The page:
It has been a while since I last posted anything – over five months, to be exact.
It was early June and the promise of new adventure was in the air. Where would I ride this season? What would I see? What would I experience? The summer was mine!
Like most cycling enthusiasts, I had made some plans. I had already completed a three-day, self-supported ride on Missouri’s Katy Trail. I was on my way to a four-day tour in South Dakota. I would cross the border and take a ride in Canada while visiting family in northern New York. I would be at RAGBRAI for the 6th straight year. With my trusty Volpe loaded securely inside my minivan, I was ready to ride wherever I found myself.
And so I rode.
Each time I threw a leg over my bike, I felt like a kid again. Anxious to discover whatever might lie ahead. Unencumbered. Free. As I pedaled forward, I left my worries behind me. Each ride – all 100+ so far this year – was invigorating. And silent.
I enjoyed the silence.
I didn’t concern myself with the perpetual “war on cars” propaganda and the string of editorials decrying “entitled cyclists.” I knew that well-reasoned rebuttals would be handled civilly by the good folks at Streetsblog Chicago and the Active Transportation Alliance.
I rode on and enjoyed the silent solitude of summer cycling (pardon the alliteration).
I wasn’t the slightest bit interested in the Tour de France. It was hard to get excited about 21 days of racing when this year’s winner was preordained before a single stage had begun. Call me skeptical, but it’s hard to believe the past pervasiveness of doping has been completely cleaned up when a single “super” team begins its reign of domination with a rider who wasn’t even a contender two years prior…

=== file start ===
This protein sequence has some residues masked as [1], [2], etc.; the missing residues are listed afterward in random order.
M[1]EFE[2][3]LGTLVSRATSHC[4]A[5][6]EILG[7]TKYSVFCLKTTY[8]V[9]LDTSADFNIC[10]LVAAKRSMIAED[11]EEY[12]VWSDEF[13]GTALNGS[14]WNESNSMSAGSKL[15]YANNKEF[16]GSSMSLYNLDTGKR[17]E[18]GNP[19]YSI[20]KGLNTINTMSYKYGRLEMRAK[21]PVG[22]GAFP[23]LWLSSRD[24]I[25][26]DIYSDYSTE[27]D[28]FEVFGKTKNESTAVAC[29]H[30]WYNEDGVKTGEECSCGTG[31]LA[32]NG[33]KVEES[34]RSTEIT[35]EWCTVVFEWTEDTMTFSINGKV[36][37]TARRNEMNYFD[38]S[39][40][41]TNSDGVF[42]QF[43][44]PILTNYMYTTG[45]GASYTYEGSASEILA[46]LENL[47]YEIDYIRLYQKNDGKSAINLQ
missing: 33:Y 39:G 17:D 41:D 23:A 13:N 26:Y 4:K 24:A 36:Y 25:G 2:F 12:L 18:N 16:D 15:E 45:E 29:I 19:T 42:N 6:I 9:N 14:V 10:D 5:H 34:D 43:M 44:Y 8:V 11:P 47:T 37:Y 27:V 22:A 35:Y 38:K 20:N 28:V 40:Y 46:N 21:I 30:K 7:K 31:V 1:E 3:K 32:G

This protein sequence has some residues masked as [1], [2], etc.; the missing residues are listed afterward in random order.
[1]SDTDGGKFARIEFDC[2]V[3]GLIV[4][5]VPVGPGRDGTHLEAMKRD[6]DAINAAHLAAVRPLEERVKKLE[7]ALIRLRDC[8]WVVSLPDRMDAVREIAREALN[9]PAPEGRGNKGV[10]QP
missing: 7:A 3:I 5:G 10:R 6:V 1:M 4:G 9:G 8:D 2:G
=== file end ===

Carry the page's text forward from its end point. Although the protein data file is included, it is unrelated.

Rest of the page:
Though tempting to comment, I chose to remain silent.
I just rode. And rode. And rode some more. Silently gliding along city streets, suburban thoroughfares, rural roads and rail trails. Occupying my small space, riding my desired pace, never thinking twice about the others that objected to my peaceful pursuit of personal fitness, independence, and freedom.
I really enjoyed the silence.
It felt good to say nothing. To share nothing. To enjoy each ride and forget about the haters. And the cheaters. To quit preaching to the choir, the already converted. And to stop despairing for those who hadn’t yet discovered what bicycling is all about.
Summer has come and gone. Fall is nearly over. With fewer daylight hours to ride, I have more time to reflect on what I experienced.
For now, I’ll continue to savor the silence.
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Keep riding and stay warm!